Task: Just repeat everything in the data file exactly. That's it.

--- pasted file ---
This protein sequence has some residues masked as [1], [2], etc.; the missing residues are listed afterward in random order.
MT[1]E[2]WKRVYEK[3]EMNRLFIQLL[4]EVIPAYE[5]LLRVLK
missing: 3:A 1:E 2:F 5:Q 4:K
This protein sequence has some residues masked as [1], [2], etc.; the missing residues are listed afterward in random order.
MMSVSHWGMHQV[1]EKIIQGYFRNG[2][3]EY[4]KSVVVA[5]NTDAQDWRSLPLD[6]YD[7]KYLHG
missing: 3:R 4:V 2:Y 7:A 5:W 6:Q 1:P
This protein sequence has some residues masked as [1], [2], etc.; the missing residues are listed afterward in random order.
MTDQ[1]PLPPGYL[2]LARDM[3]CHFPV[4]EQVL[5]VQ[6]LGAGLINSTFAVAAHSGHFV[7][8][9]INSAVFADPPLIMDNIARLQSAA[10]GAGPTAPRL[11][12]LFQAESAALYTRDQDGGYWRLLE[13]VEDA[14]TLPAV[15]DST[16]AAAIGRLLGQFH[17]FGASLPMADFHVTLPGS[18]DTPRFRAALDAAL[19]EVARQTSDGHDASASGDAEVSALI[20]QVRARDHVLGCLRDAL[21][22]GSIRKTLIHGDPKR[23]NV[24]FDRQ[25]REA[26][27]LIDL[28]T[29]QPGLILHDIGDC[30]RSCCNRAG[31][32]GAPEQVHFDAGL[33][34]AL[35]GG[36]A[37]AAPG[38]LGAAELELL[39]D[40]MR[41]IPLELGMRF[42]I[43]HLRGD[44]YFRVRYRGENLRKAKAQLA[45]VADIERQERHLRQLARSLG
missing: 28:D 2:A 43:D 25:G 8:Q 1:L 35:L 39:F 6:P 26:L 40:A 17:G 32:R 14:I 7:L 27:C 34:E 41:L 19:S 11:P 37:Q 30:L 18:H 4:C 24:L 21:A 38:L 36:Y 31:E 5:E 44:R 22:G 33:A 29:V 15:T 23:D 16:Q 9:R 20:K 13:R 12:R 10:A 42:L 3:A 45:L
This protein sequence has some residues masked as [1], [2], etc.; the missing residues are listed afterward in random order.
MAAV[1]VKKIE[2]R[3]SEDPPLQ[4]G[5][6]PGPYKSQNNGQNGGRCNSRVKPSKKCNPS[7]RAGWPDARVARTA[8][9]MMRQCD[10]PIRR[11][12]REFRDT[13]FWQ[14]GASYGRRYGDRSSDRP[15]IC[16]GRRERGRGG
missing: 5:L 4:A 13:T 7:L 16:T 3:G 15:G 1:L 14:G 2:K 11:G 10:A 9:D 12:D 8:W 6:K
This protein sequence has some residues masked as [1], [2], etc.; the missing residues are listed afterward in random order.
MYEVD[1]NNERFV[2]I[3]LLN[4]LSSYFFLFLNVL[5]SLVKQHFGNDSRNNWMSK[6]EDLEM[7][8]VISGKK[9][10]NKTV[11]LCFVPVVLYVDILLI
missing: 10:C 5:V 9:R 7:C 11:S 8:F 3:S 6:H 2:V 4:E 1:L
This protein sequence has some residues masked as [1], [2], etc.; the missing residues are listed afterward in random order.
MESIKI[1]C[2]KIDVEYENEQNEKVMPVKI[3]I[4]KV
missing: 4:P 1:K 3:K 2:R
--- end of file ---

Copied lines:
This protein sequence has some residues masked as [1], [2], etc.; the missing residues are listed afterward in random order.
MT[1]E[2]WKRVYEK[3]EMNRLFIQLL[4]EVIPAYE[5]LLRVLK
missing: 3:A 1:E 2:F 5:Q 4:K
This protein sequence has some residues masked as [1], [2], etc.; the missing residues are listed afterward in random order.
MMSVSHWGMHQV[1]EKIIQGYFRNG[2][3]EY[4]KSVVVA[5]NTDAQDWRSLPLD[6]YD[7]KYLHG
missing: 3:R 4:V 2:Y 7:A 5:W 6:Q 1:P
This protein sequence has some residues masked as [1], [2], etc.; the missing residues are listed afterward in random order.
MTDQ[1]PLPPGYL[2]LARDM[3]CHFPV[4]EQVL[5]VQ[6]LGAGLINSTFAVAAHSGHFV[7][8][9]INSAVFADPPLIMDNIARLQSAA[10]GAGPTAPRL[11][12]LFQAESAALYTRDQDGGYWRLLE[13]VEDA[14]TLPAV[15]DST[16]AAAIGRLLGQFH[17]FGASLPMADFHVTLPGS[18]DTPRFRAALDAAL[19]EVARQTSDGHDASASGDAEVSALI[20]QVRARDHVLGCLRDAL[21][22]GSIRKTLIHGDPKR[23]NV[24]FDRQ[25]REA[26][27]LIDL[28]T[29]QPGLILHDIGDC[30]RSCCNRAG[31][32]GAPEQVHFDAGL[33][34]AL[35]GG[36]A[37]AAPG[38]LGAAELELL[39]D[40]MR[41]IPLELGMRF[42]I[43]HLRGD[44]YFRVRYRGENLRKAKAQLA[45]VADIERQERHLRQLARSLG
missing: 28:D 2:A 43:D 25:G 8:Q 1:L 35:L 39:F 6:P 26:L 40:A 17:G 32:R 14:I 7:L 27:C 34:E 41:L 19:S 11:P 37:Q 30:L 18:H 4:C 24:L 21:A 38:L 36:Y 31:E 5:E 44:R 22:G 33:A 29:V 15:T 23:D 16:Q 9:R 20:K 13:R 12:R 10:A 42:L 3:A 45:L
This protein sequence has some residues masked as [1], [2], etc.; the missing residues are listed afterward in random order.
MAAV[1]VKKIE[2]R[3]SEDPPLQ[4]G[5][6]PGPYKSQNNGQNGGRCNSRVKPSKKCNPS[7]RAGWPDARVARTA[8][9]MMRQCD[10]PIRR[11][12]REFRDT[13]FWQ[14]GASYGRRYGDRSSDRP[15]IC[16]GRRERGRGG
missing: 5:L 4:A 13:T 7:L 16:T 3:G 15:G 1:L 14:G 2:K 11:G 10:A 9:D 12:D 8:W 6:K
This protein sequence has some residues masked as [1], [2], etc.; the missing residues are listed afterward in random order.
MYEVD[1]NNERFV[2]I[3]LLN[4]LSSYFFLFLNVL[5]SLVKQHFGNDSRNNWMSK[6]EDLEM[7][8]VISGKK[9][10]NKTV[11]LCFVPVVLYVDILLI
missing: 10:C 5:V 9:R 7:C 11:S 8:F 3:S 6:H 2:V 4:E 1:L
This protein sequence has some residues masked as [1], [2], etc.; the missing residues are listed afterward in random order.
MESIKI[1]C[2]KIDVEYENEQNEKVMPVKI[3]I[4]KV
missing: 4:P 1:K 3:K 2:R